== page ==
- In Japan, compared to hardware components, software is considered a market weakness. As Japan is a manufacturing nation and still leads in industrial robotics, it still lacks development in other subsectors such as service robots and robotech. However, in 2015, for the second time Toyota Motor Corporation held a “Hackathon” to jumpstart innovation in regard to its Human Support Robot (HSR). Teams from academia, research and corporate entities competed to create the most innovative application for the robotics device. Also, Toyota planned to loan HSRs to Japanese partner organizations, mainly in academia and research, to allow them to share their software development plans.
- In addition to private entity initiatives, METI has also established an action plan to foster core technology development for next-generation robots in a period of 2015-2019. Focus is predominantly placed on core technologies, such as artificial intelligence (AI) and technology for automated behavior based on human behavior and the environment. Similarly, the future vision of the organization is to incorporate more advance technologies in robotics such as, sensor and cognition systems, mechanisms, actuators and their control systems, as well as platform technologies.
- In Japan, before the robots can be launched officially in the market they have to go through strict testing procedure. In Japan, these standards for service robots were proposed by the Ministry of Economy, Trade and Industry (METI) and the New Energy and Industrial Technology Development Organization (NEDO). In addition, the standards apply to typically four types of robots that include, Mobile servant robots with manipulator, Mobile servant robots without manipulator, Person carrier robots and Physical assistant robots (including rehabilitation). Thus, the safety requirements that has been mandated are following:
- ISO 102180-1:2011 – Robots and robotic devices — Safety requirements for industrial robots
- ISO 13482:2014 – Robots and robotic devices — Safety requirements for personal care robots.
- ISO 13849-1:2006 – Safety of machinery — Safety-related parts of control systems
- To establish the global standard for service robot safety, ISO 13482, METI and NEDO worked together on the Project for Practical Application of Service Robots. Together these entities have been conducting research and development of methodology for safety verification test by collecting and analyzing data from different types of robots.
Other Key Market Trends
- Every trend has often a counter-trend. Due to progressive development in the robotics industry in Japan, the trend to replace humans with robot was prevalent as robots are most cost effective. However, more recently some companies in Japan are replacing robots with humans and promoting their workmanship at their manufacturing plants. For instance, Toyota is that the company that believes in the need to sharpen the manual skills of the workers and further develop them, so they can figure out ways to improve production lines and the car-building process which generally robots cannot do.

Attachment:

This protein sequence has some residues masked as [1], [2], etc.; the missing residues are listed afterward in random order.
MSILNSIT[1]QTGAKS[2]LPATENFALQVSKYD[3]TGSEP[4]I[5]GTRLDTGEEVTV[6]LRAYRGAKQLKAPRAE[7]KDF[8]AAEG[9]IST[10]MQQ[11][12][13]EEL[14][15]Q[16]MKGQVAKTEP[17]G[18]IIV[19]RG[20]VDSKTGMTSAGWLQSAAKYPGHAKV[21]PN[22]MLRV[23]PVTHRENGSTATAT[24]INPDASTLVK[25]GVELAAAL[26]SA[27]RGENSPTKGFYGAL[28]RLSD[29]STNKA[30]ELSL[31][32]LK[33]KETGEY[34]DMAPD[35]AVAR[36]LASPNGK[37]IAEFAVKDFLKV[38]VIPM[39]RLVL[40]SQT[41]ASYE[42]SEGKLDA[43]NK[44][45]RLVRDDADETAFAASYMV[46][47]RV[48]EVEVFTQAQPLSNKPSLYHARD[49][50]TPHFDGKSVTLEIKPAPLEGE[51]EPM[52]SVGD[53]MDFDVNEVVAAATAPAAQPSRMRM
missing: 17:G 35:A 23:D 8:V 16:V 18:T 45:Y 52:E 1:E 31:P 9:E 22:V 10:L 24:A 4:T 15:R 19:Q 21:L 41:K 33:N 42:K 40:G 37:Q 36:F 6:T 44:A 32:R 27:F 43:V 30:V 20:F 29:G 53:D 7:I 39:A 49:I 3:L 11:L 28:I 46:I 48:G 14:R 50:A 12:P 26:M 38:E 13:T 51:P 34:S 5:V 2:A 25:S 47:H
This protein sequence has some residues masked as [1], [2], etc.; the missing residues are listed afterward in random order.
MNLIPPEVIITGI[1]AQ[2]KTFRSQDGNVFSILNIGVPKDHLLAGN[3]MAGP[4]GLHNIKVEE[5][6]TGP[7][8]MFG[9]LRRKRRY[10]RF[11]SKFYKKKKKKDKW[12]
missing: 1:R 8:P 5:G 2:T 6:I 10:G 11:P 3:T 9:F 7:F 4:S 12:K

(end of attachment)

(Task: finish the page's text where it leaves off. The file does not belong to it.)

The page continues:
- Members of Professor Mamoru Mitsuishi’s and Professor Naohiko Sugita’s laboratory in the University Of Tokyo School Of Engineering’s Department of Mechanical Engineering are conducting robotics research with a special focus on the medicine and industrial processing. The university lab is currently conducting development of robot and its application in surgery.
- In the laboratory of Professor Atsushi Yamashita at the University Of Tokyo School Of Engineering’s Department of Precision Engineering, progresses are being made in the research on solving communal issues through use of robots. The image processing technology is utilized to create a mimic version of human eye and other human interfaces with hope to utilize such robots in areas of disaster response and welfare in near future.
Market Size and Forecast
- As per a research by the New Energy and Industrial Technology Development Organization (NEDO) and the Ministry of Economy, Trade and Industry (METI), the robotics market was valued around $ 12.3 billion in 2018 and is expected to reach $27.28 by 2020. As the technology advances new products are expected to appear on the market fuelling further growth of 10-15% a year over the period 2020-2035.
- The industrial robot subsector is the most prominent among all the robotic sectors in Japan. The estimated size was about $8.1 billion in 2018 and by 2020 the market is expected to increase by another 25% to $9.7 billion. Also for the 2025-2035 period the market is expected to grow at a strong pace.
- The sub-sector of Service Robots was worth $672 million in 2018 and is expected to grow fivefold by 2020 to about $2.8 billion. Further, the market is expected to triple in size between 2020-2035 periods and also have strong growth.